Ancient seeds courtesy of a doctor - or a doctor feel good : In 2011, archeologists in the Netherlands discovered an ancient pit fitted with 86,000 animal bones at a Roman-Era farmstead near the city of Utrecht.

It fell to Martijn van Haasteren, an archaeologist at the Cultural Heritage Agency of the Netherlands, to sort through them.

Deep into the cataloging process, Mr. van Haasteren was cleaning the mud from yet another bone when something unexpected happened : Hundreds of black specks the size of poppy seeds came pouring out from one end.

The specks turned out to be seeds of black henbane, a potently poisonous member of the nightshade family that can be medicinal or hallucinogenic depending on the dosage.

The bone - hollowed out and sealed with a tar plug - was an ancient stash pouch that had kept the seeds safe for some 1,900 years.

This '' very special '' discovery provides the first definitive evidence that indigenous people living in such a far-flung Roman province had knowledge of black henbane's powerful properties, said Maaike Groot, an archaeologist at the Free University of Berlin and a co-author of a paper published in the journal Antiquity describing the finding.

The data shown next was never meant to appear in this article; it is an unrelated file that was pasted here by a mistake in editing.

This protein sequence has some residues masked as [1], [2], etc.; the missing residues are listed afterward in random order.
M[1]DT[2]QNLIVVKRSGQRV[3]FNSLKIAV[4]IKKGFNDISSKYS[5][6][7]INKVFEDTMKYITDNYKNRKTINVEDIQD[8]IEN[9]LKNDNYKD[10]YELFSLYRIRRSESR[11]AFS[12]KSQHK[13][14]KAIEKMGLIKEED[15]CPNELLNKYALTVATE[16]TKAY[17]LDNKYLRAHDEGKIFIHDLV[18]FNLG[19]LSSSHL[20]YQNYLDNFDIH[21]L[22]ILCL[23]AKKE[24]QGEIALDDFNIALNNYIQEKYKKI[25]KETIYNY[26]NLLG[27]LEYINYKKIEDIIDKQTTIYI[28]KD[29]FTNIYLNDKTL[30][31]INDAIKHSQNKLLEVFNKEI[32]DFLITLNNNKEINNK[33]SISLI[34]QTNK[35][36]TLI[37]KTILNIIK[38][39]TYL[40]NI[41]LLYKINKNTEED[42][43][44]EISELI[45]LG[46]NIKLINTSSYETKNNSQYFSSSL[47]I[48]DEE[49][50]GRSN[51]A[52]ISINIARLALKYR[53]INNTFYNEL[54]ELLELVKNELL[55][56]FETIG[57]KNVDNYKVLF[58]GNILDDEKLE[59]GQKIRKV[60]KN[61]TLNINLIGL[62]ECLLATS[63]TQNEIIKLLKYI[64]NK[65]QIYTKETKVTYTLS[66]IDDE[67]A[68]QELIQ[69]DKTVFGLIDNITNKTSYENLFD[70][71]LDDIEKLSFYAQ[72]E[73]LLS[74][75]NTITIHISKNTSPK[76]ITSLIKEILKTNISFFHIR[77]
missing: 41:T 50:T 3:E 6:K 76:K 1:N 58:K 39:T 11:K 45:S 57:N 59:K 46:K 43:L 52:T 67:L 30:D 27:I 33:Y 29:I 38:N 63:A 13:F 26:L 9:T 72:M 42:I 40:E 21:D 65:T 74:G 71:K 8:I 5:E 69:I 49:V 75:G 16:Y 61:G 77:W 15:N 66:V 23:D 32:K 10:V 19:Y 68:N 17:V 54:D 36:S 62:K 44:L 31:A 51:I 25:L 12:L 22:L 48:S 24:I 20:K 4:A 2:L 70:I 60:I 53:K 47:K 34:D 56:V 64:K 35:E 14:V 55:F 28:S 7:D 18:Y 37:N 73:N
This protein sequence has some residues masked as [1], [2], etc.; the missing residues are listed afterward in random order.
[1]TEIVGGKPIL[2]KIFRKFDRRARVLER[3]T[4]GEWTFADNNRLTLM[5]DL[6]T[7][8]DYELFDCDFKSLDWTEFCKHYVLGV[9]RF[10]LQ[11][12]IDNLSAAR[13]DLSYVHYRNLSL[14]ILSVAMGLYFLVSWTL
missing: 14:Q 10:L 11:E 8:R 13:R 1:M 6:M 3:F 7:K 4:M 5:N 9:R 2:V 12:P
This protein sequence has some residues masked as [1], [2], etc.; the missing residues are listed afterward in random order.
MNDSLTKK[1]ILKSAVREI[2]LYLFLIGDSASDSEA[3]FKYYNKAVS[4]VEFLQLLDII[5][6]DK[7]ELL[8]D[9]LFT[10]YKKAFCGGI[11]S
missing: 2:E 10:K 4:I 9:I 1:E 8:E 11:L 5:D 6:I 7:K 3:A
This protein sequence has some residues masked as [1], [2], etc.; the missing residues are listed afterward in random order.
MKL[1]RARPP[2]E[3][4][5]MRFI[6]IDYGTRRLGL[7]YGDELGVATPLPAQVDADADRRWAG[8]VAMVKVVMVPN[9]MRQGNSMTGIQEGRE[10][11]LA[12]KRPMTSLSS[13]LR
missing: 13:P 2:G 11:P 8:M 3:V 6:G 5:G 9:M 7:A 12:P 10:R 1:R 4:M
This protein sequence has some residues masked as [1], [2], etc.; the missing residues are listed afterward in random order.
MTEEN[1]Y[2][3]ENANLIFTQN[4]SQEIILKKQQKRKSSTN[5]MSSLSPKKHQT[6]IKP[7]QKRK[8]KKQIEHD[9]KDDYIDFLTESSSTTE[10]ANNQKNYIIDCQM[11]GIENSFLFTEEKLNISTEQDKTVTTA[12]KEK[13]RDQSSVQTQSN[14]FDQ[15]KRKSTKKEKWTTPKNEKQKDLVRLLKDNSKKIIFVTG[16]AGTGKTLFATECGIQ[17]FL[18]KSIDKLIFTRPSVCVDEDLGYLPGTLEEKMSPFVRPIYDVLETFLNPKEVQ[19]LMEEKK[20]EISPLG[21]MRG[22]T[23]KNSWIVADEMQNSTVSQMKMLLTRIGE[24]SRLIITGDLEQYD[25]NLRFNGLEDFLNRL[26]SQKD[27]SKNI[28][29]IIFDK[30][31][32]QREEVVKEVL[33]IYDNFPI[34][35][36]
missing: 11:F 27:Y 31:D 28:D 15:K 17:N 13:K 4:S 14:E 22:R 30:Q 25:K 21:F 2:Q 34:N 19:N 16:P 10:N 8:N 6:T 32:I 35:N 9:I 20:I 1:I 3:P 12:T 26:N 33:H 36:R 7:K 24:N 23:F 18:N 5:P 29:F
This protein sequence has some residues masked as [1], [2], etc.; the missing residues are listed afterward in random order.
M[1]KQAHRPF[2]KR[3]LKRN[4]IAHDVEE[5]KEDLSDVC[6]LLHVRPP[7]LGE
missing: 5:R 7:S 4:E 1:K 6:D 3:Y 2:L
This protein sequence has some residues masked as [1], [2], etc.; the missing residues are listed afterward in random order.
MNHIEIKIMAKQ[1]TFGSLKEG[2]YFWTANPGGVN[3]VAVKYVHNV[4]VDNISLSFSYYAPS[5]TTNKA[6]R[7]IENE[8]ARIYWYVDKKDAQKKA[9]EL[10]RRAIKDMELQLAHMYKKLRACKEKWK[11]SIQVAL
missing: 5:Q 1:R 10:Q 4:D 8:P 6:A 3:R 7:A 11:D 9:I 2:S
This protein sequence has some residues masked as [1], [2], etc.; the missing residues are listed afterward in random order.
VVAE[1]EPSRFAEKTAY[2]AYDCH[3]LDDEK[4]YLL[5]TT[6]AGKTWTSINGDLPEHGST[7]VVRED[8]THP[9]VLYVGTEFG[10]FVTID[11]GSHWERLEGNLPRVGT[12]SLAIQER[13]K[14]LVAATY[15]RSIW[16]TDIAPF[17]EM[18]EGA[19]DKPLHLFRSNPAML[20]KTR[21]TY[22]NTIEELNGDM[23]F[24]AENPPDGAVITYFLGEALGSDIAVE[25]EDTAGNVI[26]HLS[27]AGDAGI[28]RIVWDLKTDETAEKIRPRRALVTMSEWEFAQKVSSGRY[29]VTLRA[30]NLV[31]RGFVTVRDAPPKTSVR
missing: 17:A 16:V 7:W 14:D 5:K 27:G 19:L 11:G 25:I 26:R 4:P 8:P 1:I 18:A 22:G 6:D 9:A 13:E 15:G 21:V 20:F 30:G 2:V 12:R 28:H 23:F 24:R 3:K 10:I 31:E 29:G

The plant was mostly used during Roman times as an ointment for pain relief, although some sources also reference smoking its seeds or adding its leaves to wine.

It seems its psychedelic effects came to the fore in the Middle Ages, when black henbane became associated with '' witches and summoning demons,'' said Mr. van Haasteren, who is co-author of the new paper.

Astrid Van Oyen, an archaeologist at Radboud University in Nijmegen, who was not involved in the research, said : '' This find shows us a rare glimpse of a possible way in which people navigated and mediated the anxieties, stresses, hopes and aspirations of daily life.'' [ Rachel Nuwer ]


Post a Comment

Grace A Comment!